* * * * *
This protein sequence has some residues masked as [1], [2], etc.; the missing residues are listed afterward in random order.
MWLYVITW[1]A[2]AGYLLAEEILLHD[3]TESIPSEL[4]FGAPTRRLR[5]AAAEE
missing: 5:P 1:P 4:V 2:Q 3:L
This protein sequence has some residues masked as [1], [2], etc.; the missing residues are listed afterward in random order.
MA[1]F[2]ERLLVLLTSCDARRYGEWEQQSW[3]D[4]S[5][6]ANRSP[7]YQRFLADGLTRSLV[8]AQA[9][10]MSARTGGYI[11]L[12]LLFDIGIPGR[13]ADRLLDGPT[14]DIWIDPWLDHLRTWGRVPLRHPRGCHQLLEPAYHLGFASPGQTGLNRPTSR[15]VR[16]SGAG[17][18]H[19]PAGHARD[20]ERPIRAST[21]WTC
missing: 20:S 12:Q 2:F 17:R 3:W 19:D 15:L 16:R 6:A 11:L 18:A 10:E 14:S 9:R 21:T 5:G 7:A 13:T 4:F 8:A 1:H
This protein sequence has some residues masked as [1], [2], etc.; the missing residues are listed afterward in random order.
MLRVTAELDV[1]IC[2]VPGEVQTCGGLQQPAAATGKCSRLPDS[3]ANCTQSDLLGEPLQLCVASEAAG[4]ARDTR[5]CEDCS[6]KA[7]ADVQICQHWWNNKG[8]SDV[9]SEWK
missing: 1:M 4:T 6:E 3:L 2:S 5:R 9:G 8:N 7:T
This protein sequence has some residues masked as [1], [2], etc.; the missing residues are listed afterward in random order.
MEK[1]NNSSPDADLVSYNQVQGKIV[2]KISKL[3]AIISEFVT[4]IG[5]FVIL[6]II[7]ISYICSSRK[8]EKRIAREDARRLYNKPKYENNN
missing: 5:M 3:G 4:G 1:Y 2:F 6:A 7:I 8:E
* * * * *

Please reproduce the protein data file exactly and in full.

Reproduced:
This protein sequence has some residues masked as [1], [2], etc.; the missing residues are listed afterward in random order.
MWLYVITW[1]A[2]AGYLLAEEILLHD[3]TESIPSEL[4]FGAPTRRLR[5]AAAEE
missing: 5:P 1:P 4:V 2:Q 3:L
This protein sequence has some residues masked as [1], [2], etc.; the missing residues are listed afterward in random order.
MA[1]F[2]ERLLVLLTSCDARRYGEWEQQSW[3]D[4]S[5][6]ANRSP[7]YQRFLADGLTRSLV[8]AQA[9][10]MSARTGGYI[11]L[12]LLFDIGIPGR[13]ADRLLDGPT[14]DIWIDPWLDHLRTWGRVPLRHPRGCHQLLEPAYHLGFASPGQTGLNRPTSR[15]VR[16]SGAG[17][18]H[19]PAGHARD[20]ERPIRAST[21]WTC
missing: 20:S 12:Q 2:F 17:R 3:W 19:D 15:L 16:R 6:A 11:L 18:A 10:E 14:S 9:R 21:T 5:G 7:A 13:T 4:F 8:A 1:H
This protein sequence has some residues masked as [1], [2], etc.; the missing residues are listed afterward in random order.
MLRVTAELDV[1]IC[2]VPGEVQTCGGLQQPAAATGKCSRLPDS[3]ANCTQSDLLGEPLQLCVASEAAG[4]ARDTR[5]CEDCS[6]KA[7]ADVQICQHWWNNKG[8]SDV[9]SEWK
missing: 1:M 4:T 6:E 3:L 2:S 5:R 9:G 8:N 7:T
This protein sequence has some residues masked as [1], [2], etc.; the missing residues are listed afterward in random order.
MEK[1]NNSSPDADLVSYNQVQGKIV[2]KISKL[3]AIISEFVT[4]IG[5]FVIL[6]II[7]ISYICSSRK[8]EKRIAREDARRLYNKPKYENNN
missing: 5:M 3:G 4:G 1:Y 2:F 6:A 7:I 8:E